Health

My Patients Need Me. Can I Quit?

I live in a city that offers Covid vaccines to volunteers who have worked 15 hours at a vaccination site. Not surprisingly, the demand for volunteer slots far exceeds supply. I got my first shot last week. I have more volunteer shifts scheduled for the next few weeks. Should I relinquish those shifts to others, so they can be vaccinated? Does the answer change if I am assured that my shifts will go to friends who I know are also hard-working volunteers? I feel an obligation to continue volunteering because a) I don’t want to disappear now that I have the vaccine; and b) even after just one shot, it is probably safer for me to interact with patients (who are old or otherwise vulnerable) than someone who has not been vaccinated at all. However, I also feel a duty to let someone else be vaccinated. Elaine, Dallas

Your vaccination was done early not in order to get you to volunteer but in order to make your shifts safer for you and for those you serve. Stopping now undermines that purpose. You’re considering stopping so that someone else can be vaccinated. But someone will get that dose whatever you do. You’ve framed the question to yourself in terms of a “duty to let someone else be vaccinated.” But suppose you asked whether it’s OK to game the system in order to favor one or two of your friends. I’m sure that prospect wouldn’t sit well with you.

Giving particular weight to you and yours doesn’t mean you can ignore the moral demands of others.

By the logic of this “duty” you invoke, each of your diligent friends should spend the minimum amount of time working at the site in order to be vaccinated and then pass the opportunity along to another. Your duty is, in fact, to do your job and recognize that the vaccination program doesn’t exist for the benefit of those who work there. Volunteering was a gift; but if you treat the work as means for vaccinating friends who don’t otherwise qualify, it’s in danger of becoming a grift. You’d only be diverting vaccine doses away from people who have been declared eligible by a system of vaccine distribution that seeks to achieve a variety of aims. Allowing people who work at a vaccination site to get special treatment for their friends isn’t one of those aims.


In my state and possibly elsewhere, food-bank volunteers get priority access to coronavirus vaccines. Is it ethical to start volunteering at a food bank in order to be vaccinated sooner? Name Withheld, Somerville, Mass.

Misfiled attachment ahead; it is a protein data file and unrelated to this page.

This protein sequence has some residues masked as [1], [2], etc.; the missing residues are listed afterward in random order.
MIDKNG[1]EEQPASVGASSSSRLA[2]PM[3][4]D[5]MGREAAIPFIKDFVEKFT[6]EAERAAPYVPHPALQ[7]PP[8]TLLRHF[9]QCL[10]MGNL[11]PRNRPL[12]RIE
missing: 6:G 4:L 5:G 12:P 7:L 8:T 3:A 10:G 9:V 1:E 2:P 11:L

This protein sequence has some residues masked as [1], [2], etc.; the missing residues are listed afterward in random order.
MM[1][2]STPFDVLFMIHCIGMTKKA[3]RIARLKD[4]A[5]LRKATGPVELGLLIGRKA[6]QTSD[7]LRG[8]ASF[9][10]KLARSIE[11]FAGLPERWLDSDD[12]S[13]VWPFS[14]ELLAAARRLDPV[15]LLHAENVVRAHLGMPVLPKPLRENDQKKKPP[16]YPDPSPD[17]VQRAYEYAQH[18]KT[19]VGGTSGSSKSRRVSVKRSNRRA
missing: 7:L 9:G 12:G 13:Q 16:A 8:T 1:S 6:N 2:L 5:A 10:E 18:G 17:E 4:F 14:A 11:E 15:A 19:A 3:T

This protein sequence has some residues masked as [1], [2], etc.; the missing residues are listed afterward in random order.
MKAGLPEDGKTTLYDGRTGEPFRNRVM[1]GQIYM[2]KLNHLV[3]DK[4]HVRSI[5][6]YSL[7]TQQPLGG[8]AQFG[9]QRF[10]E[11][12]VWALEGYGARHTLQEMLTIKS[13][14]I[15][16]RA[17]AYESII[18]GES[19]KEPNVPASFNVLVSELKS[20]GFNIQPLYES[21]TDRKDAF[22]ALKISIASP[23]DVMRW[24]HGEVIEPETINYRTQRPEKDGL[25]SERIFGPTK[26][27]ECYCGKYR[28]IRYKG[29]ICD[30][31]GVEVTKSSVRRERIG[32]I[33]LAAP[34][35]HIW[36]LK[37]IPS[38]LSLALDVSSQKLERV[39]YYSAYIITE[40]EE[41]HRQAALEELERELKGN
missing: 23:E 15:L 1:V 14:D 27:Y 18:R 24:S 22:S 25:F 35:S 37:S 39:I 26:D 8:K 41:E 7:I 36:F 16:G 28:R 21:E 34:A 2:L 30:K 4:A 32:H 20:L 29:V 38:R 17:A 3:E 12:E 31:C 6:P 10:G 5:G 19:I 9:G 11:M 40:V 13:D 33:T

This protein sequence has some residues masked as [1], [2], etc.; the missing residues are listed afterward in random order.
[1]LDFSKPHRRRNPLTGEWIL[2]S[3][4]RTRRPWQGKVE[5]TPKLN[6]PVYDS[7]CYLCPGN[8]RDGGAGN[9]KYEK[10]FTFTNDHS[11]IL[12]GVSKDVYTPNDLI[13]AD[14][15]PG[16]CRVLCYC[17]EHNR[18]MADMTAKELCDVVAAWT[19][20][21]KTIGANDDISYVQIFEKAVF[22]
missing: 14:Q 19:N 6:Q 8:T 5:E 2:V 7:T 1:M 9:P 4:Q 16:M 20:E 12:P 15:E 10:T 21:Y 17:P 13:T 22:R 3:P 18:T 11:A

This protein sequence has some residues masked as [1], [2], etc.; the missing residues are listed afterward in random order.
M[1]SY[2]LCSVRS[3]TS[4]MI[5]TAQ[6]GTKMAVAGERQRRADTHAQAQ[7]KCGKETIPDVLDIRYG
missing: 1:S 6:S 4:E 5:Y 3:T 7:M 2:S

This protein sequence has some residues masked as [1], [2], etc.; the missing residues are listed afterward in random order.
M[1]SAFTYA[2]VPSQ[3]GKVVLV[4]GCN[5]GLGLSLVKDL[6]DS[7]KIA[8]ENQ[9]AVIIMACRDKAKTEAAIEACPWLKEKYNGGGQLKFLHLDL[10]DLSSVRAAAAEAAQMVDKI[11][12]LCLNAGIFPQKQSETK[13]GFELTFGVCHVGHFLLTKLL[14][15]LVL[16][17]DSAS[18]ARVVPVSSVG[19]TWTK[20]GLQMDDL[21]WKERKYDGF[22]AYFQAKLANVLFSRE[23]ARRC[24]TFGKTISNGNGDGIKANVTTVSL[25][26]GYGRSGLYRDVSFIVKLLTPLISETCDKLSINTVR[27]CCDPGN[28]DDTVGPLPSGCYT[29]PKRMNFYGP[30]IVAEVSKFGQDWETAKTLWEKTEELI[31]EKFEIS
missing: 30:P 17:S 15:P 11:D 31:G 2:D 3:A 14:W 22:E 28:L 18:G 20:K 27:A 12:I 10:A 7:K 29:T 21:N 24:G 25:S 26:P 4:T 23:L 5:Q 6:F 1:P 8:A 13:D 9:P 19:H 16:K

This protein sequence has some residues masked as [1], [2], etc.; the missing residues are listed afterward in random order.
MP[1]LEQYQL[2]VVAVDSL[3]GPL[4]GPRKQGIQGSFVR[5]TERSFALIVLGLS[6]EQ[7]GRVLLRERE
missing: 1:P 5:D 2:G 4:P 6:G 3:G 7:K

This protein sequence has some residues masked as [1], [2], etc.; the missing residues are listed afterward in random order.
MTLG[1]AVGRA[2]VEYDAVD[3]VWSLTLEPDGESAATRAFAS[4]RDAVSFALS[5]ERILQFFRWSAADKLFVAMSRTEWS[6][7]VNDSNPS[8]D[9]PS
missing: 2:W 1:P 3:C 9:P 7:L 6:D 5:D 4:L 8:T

The best kind of people do what is right for the best reasons. The moral saint would volunteer unselfishly at the food bank because it’s a way of serving the disadvantaged in her community. You’re admitting you’re not that perfect person. But volunteering for the food bank, even if for less-than-admirable reasons, is still a good thing to do. Once again, the vaccination isn’t a reward for that good act; it’s necessary to reduce the chances of people (including you) becoming infected at the food bank. Still, it can also be an incentive to sign up, as people in your community obviously know, and in these circumstances, it’s not terribly likely that you’ll get loads of unmerited kudos for showing up. Were you then to contrive for the job to carousel among your otherwise vaccine-ineligible friends, though, you’d be abusing the arrangement. If your motives are self-serving, make sure that your actions are above board.


Kwame Anthony Appiah teaches philosophy at N.Y.U. His books include “Cosmopolitanism,” “The Honor Code” and “The Lies That Bind: Rethinking Identity.” To submit a query: Send an email to ethicist@nytimes.com; or send mail to The Ethicist, The New York Times Magazine, 620 Eighth Avenue, New York, N.Y. 10018. (Include a daytime phone number.)


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